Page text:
How powerchair football started for me – Duchenne Diary #1

General / Thursday, June 13th, 2019

Sport Engagement

Engaging sport can help you grow in different ways. It helps the mind, keeps you fit and helps you develop key skills in life. Even with disability you should always look to get into sport if possible. While sport may not be for everyone, you should always look for ways to push yourself further to become something greater than you were yesterday. 

Story begins… Powerchair Football Story

My journey in sport was varied. I had many opportunities to try out different sports but I never decided in the perfect sport to play. That was until I was introduced to a new sport, a sport like no other. Today I will be taking you though my own experience with playing Powerchair Football.

Where it started

During my first year at secondary school, I had just started using a powerchair. It want something I was particularly confident in using, especially as I only ever used it when my legs got tired. I needed something to help me gain some extra confidence and enable me to emphasize with other in the same boat.

Eventually, I was told about a sport know as powerchair football. There was a local club nearby that can, so I accepted the offer and tagged along to see what it was all about. At first I was apprehensive, especially as the sport used powerchairs to drive into a ball but after a while I got more and more into the sport.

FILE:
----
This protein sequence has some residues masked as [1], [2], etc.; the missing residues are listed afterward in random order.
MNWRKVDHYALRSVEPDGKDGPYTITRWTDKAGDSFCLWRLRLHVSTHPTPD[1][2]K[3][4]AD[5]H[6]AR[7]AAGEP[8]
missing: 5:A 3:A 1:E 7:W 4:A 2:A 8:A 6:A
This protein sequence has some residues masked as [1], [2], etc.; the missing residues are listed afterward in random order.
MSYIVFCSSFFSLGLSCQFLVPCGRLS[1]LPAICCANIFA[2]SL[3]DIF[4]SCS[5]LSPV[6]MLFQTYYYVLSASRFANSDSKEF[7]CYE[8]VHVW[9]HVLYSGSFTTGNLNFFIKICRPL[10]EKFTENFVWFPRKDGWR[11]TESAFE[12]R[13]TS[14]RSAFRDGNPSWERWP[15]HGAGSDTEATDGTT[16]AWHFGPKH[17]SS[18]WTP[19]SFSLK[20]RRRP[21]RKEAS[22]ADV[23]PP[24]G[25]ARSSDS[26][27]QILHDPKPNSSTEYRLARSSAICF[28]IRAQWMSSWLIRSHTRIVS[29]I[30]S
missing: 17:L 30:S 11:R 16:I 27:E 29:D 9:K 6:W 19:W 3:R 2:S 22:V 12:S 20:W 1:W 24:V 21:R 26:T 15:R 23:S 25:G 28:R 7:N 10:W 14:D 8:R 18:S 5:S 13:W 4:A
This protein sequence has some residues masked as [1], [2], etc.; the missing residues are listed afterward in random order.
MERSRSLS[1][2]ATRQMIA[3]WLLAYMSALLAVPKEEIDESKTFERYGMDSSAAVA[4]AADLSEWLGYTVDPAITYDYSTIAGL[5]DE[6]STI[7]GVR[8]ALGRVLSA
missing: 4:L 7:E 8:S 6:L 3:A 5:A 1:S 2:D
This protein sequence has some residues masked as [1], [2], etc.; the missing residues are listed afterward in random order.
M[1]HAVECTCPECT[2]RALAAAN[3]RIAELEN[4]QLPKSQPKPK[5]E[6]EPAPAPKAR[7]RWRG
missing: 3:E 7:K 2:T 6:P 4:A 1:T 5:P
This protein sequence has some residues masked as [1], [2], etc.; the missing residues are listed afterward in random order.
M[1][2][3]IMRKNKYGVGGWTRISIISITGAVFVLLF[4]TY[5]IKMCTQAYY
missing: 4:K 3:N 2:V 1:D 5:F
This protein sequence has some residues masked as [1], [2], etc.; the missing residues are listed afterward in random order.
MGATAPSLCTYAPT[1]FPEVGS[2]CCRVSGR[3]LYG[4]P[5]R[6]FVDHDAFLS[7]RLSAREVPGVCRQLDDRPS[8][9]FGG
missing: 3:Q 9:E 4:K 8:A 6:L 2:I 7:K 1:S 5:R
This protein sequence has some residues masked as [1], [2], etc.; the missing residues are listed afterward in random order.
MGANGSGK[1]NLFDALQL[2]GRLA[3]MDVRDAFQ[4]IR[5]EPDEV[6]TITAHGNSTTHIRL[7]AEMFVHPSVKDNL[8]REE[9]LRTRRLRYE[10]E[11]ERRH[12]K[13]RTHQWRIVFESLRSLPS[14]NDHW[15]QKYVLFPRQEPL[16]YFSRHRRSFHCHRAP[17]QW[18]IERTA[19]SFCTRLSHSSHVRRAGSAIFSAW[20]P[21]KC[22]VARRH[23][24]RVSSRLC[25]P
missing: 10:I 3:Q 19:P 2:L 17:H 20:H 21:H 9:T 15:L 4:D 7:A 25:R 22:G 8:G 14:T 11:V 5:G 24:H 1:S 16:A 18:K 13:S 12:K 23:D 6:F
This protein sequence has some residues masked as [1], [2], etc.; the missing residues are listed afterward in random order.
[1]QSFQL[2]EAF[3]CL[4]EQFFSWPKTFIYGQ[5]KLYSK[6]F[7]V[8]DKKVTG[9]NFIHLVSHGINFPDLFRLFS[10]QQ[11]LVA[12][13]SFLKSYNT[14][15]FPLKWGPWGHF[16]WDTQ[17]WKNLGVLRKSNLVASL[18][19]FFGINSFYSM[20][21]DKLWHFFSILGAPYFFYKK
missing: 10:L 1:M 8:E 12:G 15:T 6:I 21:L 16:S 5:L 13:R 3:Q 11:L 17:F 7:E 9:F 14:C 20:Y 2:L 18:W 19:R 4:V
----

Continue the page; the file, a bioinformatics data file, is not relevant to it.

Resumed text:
Over several years later, I am still playing the sport and committing to tournaments and training on a regular basis, alongside university and my career.

What is Powerchair Football?

So what kind of sport is Powerchair Football? To put it simply, it is fast football on electric wheels. The chairs themselves are typically expensive pieces of equipment, which use a metal guard attachment to help you but the ball. As for the ball you play with, they are sturdy and normally slightly smaller than a beach ball. Did I mention that they go super fast too!

4-a-side style football

Additionally, for the games you play – they are usually 40 minutes long with 4-a-side style play. Substitutions can be make through the game if the teams choose, considering they have players to swap with. Each game also has a referee and it’s set of rules, such as no contact and limitations to how many players can enter the goal area on defense.

Aim of the game/ sport

Similar to football, the aim of the game is to score in the opposition goal. However, the size of the pitch is significantly smaller, being around the same size of a basketball pitch.

Both teams can use their chairs and equipment to pass, dribble and complete set pieces to success in the game. Every team with have their own ideas and strategies, much like any other sport around.

Popular sport around the globe

Many tournaments exist in England, the United States, France, Ireland and many other countries around the globe. Here in Britain, Powerchair Football tournaments run with the help of the Wheelchair Football Association which clubs all over England pay to support and enter sanctioned events to compete competitively to finish at the top.

Nonetheless, the sport is growing in popularity by the day due to the fast paced nature of the game. It is also one of the few sports that requires the use of specialized Powerchairs alongside Powerchair hockey